A summary of the discussion on the Aging and HIV Service Directive follows:

  • While there are a number of RW Parts C and D clinics in the EMA that may provide medical services to this population, payer of last resort requirements would ensure that those programs do not “double dip” and bill for RWPA funds if they can be provided with existing resources.
  • Any RFP would include a statement that RWPA programs must enhance and not supplant existing funding.
  • The data reviewed by the Consumers Committee shows that even many well-funded clinics are not addressing the aging issues of PWH (e.g., testing for cognitive and gait issues).
  • Data reviewed by the Consumers Committee showed that here is a huge number of medical providers who are not Part C or D providers that need to update their services for aging PWH.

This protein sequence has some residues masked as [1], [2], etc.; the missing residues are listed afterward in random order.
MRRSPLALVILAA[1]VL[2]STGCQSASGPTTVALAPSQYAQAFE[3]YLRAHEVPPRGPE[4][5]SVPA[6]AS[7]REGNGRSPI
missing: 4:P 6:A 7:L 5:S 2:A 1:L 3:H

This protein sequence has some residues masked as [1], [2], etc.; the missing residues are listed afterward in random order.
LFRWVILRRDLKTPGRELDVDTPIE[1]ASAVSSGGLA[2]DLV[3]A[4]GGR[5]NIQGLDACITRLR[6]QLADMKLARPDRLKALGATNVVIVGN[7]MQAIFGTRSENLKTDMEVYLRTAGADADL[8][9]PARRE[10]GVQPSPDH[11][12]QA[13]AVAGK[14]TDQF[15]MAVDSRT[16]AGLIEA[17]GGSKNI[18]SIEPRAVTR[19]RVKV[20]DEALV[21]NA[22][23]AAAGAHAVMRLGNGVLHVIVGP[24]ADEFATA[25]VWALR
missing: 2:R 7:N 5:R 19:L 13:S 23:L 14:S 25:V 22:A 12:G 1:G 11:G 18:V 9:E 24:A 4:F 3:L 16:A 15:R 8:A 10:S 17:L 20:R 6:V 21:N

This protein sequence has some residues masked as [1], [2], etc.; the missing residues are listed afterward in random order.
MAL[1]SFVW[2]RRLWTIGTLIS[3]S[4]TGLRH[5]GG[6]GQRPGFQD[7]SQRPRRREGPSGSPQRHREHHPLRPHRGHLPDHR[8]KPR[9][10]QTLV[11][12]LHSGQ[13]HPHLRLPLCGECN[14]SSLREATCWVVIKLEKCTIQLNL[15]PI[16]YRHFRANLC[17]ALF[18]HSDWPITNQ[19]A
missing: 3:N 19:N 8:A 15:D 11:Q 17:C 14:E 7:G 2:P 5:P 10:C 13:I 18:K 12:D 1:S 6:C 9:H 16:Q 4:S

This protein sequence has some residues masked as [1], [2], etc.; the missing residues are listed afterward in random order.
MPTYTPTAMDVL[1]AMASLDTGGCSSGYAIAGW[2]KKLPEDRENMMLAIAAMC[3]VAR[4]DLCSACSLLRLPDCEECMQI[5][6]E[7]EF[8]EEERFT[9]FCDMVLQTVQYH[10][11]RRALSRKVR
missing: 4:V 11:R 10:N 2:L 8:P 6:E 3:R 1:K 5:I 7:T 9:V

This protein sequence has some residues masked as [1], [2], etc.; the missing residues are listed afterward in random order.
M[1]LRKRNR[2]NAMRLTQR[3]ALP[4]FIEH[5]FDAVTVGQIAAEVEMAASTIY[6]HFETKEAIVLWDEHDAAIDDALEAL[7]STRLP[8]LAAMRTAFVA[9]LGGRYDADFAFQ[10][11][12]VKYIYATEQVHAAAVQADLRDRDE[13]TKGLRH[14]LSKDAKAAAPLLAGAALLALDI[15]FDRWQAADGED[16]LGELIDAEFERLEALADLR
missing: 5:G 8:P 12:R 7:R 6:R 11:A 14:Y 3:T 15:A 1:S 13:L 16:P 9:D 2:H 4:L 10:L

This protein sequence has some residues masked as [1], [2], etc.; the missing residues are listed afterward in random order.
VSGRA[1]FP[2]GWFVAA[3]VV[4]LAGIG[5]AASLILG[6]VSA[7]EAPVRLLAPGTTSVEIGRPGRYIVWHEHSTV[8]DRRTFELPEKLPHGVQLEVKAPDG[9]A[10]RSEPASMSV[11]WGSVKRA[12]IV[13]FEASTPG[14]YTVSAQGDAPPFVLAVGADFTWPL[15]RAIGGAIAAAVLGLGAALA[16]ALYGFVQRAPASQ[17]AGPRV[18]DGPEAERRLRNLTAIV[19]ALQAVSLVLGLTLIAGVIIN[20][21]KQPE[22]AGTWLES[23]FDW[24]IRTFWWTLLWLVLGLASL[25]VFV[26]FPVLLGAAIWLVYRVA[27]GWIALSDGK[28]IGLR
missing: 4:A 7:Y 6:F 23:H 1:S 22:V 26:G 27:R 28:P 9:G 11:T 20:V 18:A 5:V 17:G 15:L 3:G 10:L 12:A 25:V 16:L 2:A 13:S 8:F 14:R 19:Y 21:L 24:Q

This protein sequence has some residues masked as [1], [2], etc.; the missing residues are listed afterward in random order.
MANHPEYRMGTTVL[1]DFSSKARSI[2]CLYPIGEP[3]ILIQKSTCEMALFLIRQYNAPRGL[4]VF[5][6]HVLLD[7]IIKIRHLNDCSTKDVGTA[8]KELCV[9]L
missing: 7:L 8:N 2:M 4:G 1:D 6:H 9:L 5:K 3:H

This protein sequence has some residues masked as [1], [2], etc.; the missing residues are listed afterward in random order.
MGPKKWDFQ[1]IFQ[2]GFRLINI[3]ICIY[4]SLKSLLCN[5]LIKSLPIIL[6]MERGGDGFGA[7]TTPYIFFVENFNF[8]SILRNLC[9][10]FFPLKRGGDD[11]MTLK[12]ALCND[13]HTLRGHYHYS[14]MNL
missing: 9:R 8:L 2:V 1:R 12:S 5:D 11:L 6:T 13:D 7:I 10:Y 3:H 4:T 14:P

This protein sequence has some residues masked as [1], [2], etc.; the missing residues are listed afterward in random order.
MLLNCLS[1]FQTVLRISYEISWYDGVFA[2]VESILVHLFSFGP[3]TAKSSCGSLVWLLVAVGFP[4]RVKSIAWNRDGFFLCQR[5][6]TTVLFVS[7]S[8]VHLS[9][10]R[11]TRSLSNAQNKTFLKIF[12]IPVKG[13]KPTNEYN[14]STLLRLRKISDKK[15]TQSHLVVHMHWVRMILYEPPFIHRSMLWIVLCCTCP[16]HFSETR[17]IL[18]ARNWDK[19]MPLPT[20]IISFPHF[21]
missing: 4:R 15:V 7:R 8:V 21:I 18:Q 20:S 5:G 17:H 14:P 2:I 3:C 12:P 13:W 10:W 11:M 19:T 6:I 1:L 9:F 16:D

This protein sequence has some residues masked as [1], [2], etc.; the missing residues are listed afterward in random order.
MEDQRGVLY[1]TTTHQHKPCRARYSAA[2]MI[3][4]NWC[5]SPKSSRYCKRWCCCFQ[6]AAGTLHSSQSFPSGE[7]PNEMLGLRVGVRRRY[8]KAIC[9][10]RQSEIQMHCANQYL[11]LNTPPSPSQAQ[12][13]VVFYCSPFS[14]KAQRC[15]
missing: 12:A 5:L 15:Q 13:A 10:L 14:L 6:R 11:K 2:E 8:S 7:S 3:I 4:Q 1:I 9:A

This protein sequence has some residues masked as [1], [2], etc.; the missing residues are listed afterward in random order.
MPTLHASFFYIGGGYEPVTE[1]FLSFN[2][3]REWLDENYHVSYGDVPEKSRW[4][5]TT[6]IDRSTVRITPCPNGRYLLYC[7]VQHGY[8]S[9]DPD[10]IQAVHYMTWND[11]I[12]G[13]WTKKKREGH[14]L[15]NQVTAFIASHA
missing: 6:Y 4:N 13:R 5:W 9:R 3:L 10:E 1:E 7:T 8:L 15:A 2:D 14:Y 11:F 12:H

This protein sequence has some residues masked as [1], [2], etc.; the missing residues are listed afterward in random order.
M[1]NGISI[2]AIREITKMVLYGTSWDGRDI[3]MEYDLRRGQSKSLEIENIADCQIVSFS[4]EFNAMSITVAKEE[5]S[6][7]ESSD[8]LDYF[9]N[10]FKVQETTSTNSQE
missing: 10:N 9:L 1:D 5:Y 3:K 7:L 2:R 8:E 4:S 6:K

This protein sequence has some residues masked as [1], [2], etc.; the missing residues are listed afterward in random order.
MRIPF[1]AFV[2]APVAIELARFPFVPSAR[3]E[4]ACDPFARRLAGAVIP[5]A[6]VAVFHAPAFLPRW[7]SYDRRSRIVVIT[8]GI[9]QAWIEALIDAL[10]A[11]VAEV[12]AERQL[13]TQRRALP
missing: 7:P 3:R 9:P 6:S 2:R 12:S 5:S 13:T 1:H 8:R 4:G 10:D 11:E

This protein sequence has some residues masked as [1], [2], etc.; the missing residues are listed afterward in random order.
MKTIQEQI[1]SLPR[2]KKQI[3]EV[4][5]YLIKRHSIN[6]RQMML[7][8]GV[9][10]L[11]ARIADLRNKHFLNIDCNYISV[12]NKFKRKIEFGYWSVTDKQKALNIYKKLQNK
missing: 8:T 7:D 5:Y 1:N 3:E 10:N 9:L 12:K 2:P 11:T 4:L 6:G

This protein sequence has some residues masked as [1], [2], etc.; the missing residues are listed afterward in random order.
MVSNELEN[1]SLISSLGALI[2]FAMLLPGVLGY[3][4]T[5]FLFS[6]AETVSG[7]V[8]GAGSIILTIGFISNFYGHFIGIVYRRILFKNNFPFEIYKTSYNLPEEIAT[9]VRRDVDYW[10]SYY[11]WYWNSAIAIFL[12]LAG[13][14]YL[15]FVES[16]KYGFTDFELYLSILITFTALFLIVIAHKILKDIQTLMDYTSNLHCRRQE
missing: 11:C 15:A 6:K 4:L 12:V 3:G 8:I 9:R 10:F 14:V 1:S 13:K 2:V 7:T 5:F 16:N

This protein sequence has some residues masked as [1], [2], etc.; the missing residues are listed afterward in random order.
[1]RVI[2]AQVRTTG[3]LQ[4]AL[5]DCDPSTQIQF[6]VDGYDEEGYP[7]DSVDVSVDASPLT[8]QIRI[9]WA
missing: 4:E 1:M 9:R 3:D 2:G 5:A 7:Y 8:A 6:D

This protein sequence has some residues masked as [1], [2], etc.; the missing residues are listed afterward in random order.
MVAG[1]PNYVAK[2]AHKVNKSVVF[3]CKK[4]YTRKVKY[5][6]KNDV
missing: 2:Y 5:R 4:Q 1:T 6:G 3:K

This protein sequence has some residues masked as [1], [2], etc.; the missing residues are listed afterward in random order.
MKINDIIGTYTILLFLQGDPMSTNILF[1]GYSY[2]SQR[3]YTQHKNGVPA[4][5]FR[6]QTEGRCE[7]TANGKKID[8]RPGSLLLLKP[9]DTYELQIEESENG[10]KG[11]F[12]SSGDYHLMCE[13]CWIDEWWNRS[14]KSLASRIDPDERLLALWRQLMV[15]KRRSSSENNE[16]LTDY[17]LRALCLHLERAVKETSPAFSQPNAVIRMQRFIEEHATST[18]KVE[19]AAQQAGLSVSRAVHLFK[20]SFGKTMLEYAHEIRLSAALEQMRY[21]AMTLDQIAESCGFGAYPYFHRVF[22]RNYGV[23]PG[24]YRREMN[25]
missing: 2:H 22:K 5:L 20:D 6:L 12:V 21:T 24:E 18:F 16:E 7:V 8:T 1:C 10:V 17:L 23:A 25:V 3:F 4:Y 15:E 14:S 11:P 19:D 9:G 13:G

• HRSA Ryan White guidance does not include specific aging-related guidance.
  • Many PWH receive primary care from HIV specialists and many need training on geriatric issues.
  • While referrals generally are rolled up into medical services, the other components of the directive, such as tracking, are not funded at all.
  • The focus of this directive is on people already connected to medical care.

The Committee, by consensus, assigned the following ranking scores to the new services:

Outpatient Medical Care: 5 (POLR), 5 (Access/Maintenance), 8 (Consumers Priority), 8 (Specific Gaps/Needs).

Referrals to Health and Support Services: 5 (POLR), 8 (Access/Maintenance), 8 (Consumers Priority), 5 (Specific Gaps/Needs).

FY 2022 Application Spending Request

Mr. Klotz explained that the Application Spending Plan is a request based on needs.  HRSA allows EMAs to ask for up to 5% over the current year’s Base award and the EMA traditionally asks for the maximum as a statement of need.  In the fall/winter PSRA will continue its scenario planning for the actual award using the data collected over the course of the year on each service category.